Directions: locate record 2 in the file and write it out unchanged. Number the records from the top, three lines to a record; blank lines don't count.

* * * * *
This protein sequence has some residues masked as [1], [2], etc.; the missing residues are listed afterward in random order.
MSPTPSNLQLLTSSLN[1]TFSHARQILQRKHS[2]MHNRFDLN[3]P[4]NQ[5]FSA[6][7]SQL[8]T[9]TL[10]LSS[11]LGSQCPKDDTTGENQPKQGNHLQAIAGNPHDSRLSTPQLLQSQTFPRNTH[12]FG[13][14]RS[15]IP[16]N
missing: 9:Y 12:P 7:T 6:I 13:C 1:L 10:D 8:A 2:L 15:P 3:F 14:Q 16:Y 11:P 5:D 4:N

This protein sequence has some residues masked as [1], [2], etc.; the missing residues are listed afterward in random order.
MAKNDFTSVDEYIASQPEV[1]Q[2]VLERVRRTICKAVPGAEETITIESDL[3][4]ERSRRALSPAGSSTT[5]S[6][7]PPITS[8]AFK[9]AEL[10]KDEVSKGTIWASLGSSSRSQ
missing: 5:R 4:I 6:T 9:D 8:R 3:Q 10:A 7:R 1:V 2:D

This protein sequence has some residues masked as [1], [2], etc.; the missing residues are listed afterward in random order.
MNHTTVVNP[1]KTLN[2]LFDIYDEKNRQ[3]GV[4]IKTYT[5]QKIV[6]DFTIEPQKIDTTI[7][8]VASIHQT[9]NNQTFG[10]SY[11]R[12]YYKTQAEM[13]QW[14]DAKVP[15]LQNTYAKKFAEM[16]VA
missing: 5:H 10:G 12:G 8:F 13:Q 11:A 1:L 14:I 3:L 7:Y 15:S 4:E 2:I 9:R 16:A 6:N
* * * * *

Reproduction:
This protein sequence has some residues masked as [1], [2], etc.; the missing residues are listed afterward in random order.
MAKNDFTSVDEYIASQPEV[1]Q[2]VLERVRRTICKAVPGAEETITIESDL[3][4]ERSRRALSPAGSSTT[5]S[6][7]PPITS[8]AFK[9]AEL[10]KDEVSKGTIWASLGSSSRSQ
missing: 5:R 4:I 6:T 9:D 8:R 3:Q 10:A 7:R 1:V 2:D